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Re: [videoblogging] Re: H264 and quicktime 7

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  • Michael Verdi
    ... Hey Steve, Actually, doubling the framerate doesn t double the file size. In fact it only produces a slight increase. This is something that seems very
    Message 1 of 13 , May 1, 2005
      On May 1, 2005, at 11:18 AM, Steve Watkins wrote:

      > Thanks for the samples.
      >
      > OK well I see your tests as being extremely promising for h.264.
      >
      > If I am thinking correctly Your h.264 example is handling 8 times
      > more information than
      > the 3ivx sample:
      >
      > Your 3ivx is at 320x240 wheras the h.264 at 640x480 has 4 times as
      > many pixels. And
      > the framerate on your H.264 clip is 30fps as opposed to 15fps in
      > the 3ivx example. So
      > thats 8 times as much raw video being handled in the h.264 clip,
      > but the filesize is only
      > twice as big as the 3ivx.
      >
      > have I got that right?
      >

      Hey Steve,
      Actually, doubling the framerate doesn't double the file size. In
      fact it only produces a slight increase. This is something that
      seems very counter intuitive but I've run across it before. I have
      no idea why this is. Does anybody out there know?
      Thanks,

      -Verdi
      http://michaelverdi.com
      http://freevlog.blogspot.com
    • Steve Watkins
      Yes its because of the way many forms of compression works. They record complete frames of video only occasionally (keyframes) and other frames are stored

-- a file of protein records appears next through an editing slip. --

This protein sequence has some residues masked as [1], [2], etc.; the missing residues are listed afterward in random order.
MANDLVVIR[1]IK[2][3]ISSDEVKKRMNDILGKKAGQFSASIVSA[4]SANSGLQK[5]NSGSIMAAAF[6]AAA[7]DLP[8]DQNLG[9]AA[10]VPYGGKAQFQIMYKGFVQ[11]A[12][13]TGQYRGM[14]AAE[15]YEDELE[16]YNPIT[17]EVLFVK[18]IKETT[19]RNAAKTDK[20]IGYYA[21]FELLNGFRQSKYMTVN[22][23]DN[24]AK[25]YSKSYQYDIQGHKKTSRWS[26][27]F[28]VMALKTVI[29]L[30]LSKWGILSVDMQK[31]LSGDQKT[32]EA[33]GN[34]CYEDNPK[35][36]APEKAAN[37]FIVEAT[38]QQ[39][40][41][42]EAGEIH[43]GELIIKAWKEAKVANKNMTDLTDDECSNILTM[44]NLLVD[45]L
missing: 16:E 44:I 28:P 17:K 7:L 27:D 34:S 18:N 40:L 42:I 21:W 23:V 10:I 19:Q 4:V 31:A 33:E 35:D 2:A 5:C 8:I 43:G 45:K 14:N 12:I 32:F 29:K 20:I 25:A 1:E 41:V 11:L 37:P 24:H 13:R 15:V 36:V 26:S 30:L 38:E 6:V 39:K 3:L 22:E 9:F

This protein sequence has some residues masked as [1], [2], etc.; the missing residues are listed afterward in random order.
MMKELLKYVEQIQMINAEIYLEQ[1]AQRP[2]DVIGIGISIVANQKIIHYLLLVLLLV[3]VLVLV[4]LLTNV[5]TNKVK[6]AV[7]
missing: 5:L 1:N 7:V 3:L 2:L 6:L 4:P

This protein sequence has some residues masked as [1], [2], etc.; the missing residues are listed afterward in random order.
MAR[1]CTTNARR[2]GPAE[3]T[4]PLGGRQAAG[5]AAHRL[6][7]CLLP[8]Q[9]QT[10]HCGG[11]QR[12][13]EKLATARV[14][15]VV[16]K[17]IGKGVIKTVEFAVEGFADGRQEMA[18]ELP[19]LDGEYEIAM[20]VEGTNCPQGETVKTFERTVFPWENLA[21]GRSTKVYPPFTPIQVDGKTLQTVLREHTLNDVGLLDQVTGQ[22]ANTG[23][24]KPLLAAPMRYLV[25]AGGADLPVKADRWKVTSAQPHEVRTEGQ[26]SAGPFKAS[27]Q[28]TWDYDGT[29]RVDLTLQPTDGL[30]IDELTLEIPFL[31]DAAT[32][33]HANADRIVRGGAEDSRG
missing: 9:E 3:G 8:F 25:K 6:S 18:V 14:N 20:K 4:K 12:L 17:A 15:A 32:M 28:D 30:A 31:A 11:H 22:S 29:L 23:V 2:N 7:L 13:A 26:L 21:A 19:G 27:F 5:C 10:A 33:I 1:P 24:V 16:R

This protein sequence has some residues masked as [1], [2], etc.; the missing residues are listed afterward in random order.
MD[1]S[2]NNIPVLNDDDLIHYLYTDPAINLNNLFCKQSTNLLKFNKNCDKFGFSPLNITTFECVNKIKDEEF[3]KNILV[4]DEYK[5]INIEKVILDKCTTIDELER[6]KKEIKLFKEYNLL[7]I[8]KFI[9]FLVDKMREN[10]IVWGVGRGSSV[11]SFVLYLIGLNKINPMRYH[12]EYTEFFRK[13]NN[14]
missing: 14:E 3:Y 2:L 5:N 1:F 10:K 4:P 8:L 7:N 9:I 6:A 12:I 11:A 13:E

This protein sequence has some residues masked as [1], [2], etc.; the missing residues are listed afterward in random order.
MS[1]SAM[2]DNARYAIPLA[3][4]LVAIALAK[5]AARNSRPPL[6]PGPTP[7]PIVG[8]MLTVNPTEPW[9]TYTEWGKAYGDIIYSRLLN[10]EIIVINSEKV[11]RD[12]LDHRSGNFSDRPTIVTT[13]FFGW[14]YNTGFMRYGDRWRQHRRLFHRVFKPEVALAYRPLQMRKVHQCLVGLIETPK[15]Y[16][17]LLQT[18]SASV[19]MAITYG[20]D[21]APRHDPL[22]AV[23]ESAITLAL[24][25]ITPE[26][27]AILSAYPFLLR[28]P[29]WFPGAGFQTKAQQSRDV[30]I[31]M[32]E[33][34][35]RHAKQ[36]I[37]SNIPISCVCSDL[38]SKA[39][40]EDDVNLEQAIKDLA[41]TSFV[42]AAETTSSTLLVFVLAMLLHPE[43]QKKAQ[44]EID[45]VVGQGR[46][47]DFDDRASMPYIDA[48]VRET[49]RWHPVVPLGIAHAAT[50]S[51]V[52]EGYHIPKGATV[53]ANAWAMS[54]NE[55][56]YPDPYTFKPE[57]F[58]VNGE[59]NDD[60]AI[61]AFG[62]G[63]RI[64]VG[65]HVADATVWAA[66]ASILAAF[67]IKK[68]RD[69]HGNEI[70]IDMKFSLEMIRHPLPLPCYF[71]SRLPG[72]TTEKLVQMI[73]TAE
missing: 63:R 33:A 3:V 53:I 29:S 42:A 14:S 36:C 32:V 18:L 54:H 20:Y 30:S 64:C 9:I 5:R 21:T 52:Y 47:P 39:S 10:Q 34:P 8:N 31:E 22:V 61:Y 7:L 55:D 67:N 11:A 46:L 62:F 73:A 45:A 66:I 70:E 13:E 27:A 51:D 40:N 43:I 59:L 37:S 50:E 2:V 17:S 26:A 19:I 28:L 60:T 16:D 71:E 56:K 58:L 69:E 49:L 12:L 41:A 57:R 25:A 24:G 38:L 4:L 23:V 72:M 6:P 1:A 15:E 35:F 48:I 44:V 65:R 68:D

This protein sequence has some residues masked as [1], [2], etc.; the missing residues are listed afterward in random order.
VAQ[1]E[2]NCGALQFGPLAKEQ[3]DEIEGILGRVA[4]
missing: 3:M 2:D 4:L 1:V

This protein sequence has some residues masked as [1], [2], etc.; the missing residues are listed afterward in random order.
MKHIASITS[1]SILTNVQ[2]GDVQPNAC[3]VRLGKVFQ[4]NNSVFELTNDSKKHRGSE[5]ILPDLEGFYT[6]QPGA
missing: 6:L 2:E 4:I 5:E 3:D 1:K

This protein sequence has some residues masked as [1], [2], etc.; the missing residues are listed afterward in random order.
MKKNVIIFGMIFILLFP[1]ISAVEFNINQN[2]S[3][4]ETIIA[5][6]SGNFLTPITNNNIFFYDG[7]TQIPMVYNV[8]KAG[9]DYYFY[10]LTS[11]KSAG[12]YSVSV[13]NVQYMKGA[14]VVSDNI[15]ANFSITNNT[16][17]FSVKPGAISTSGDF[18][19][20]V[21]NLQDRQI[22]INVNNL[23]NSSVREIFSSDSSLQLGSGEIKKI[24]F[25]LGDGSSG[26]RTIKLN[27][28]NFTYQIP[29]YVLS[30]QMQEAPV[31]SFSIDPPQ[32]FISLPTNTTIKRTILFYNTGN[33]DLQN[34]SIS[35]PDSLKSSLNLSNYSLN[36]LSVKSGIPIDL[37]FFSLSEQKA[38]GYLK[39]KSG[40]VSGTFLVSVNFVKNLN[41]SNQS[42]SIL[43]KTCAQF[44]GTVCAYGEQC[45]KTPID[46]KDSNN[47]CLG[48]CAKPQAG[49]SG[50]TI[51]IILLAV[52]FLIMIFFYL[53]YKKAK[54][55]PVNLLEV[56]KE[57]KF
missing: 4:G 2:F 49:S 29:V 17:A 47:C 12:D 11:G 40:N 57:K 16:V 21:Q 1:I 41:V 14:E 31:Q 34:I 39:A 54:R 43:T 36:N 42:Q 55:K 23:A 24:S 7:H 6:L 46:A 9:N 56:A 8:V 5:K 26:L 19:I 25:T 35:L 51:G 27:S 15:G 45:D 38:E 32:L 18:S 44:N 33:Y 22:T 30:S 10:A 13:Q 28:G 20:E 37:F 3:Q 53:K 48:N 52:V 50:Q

Message 2 of 13 , May 1, 2005
        Yes its because of the way many forms of compression works. They record complete
        frames of video only occasionally (keyframes) and other frames are stored like ' what has
        changed since the last frame' rather than the entire frame being stored.

        If you tell the encoder to make video of a certain datarate, it cant go above that no matter
        what framerate and resolution you use, so the file wont be any larger, just more
        compressed and more ugly.

        When I was talking about 4 and 8 times more information, I was talking about
        uncompressed video, how much 'raw information' the video encoder has to squeeze into
        whatever datarate you have specified.

        So returnign to the tiger store opening video as an example:

        The datarate for the 3ivx version is 258kbits/sec

        The datarate for the h264 version has beeen set to around 658kbits/sec

        These numbers probably include the audio too, but I wont worry about that for now.

        So the h.264 codec has been given just over twice as many bits per second in which to
        store the video. But it is being told to store the video with 4 times as many pixels and
        twice the number of frames = 8 times more raw video information in just over twice as
        much space.

        Anyway the words Ive used to explain this has probably made my explanation not 100%
        technically accurate, but hopefully its of some use.

        A starting point for testing how good h.264 really is would be to encode with exactly the
        same framerate, datarate, keyframe settings, resolution and audio settings as you already
        use in 3ivx. Does it look better than 3ivx then?

        More from me later once Ive actually managed to do testing on my mac.

        Cheers

        Steve of Elbows

        --- In videoblogging@yahoogroups.com, Michael Verdi <michael@m...> wrote:
        > Hey Steve,
        > Actually, doubling the framerate doesn't double the file size. In